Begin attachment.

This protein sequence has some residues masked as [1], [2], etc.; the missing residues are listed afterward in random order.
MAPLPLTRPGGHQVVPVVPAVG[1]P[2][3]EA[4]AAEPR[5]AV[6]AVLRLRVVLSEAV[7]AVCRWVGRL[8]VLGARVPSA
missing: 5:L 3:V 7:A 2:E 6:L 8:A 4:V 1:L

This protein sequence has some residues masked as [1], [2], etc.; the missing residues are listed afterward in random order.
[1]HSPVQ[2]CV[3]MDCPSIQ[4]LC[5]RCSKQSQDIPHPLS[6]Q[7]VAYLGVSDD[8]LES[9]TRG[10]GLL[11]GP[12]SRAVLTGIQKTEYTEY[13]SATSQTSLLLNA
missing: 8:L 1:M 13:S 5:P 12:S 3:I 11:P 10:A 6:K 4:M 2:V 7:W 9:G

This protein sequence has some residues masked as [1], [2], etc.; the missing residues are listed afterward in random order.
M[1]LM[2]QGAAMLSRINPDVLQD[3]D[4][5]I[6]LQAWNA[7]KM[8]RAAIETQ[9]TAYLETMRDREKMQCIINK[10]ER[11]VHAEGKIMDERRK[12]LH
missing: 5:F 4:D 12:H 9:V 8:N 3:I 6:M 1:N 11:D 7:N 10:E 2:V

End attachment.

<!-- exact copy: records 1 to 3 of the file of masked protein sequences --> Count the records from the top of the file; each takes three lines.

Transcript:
This protein sequence has some residues masked as [1], [2], etc.; the missing residues are listed afterward in random order.
MAPLPLTRPGGHQVVPVVPAVG[1]P[2][3]EA[4]AAEPR[5]AV[6]AVLRLRVVLSEAV[7]AVCRWVGRL[8]VLGARVPSA
missing: 5:L 3:V 7:A 2:E 6:L 8:A 4:V 1:L

This protein sequence has some residues masked as [1], [2], etc.; the missing residues are listed afterward in random order.
[1]HSPVQ[2]CV[3]MDCPSIQ[4]LC[5]RCSKQSQDIPHPLS[6]Q[7]VAYLGVSDD[8]LES[9]TRG[10]GLL[11]GP[12]SRAVLTGIQKTEYTEY[13]SATSQTSLLLNA
missing: 8:L 1:M 13:S 5:P 12:S 3:I 11:P 10:A 6:K 4:M 2:V 7:W 9:G

This protein sequence has some residues masked as [1], [2], etc.; the missing residues are listed afterward in random order.
M[1]LM[2]QGAAMLSRINPDVLQD[3]D[4][5]I[6]LQAWNA[7]KM[8]RAAIETQ[9]TAYLETMRDREKMQCIINK[10]ER[11]VHAEGKIMDERRK[12]LH
missing: 5:F 4:D 12:H 9:V 8:N 3:I 6:M 1:N 11:D 7:N 10:E 2:V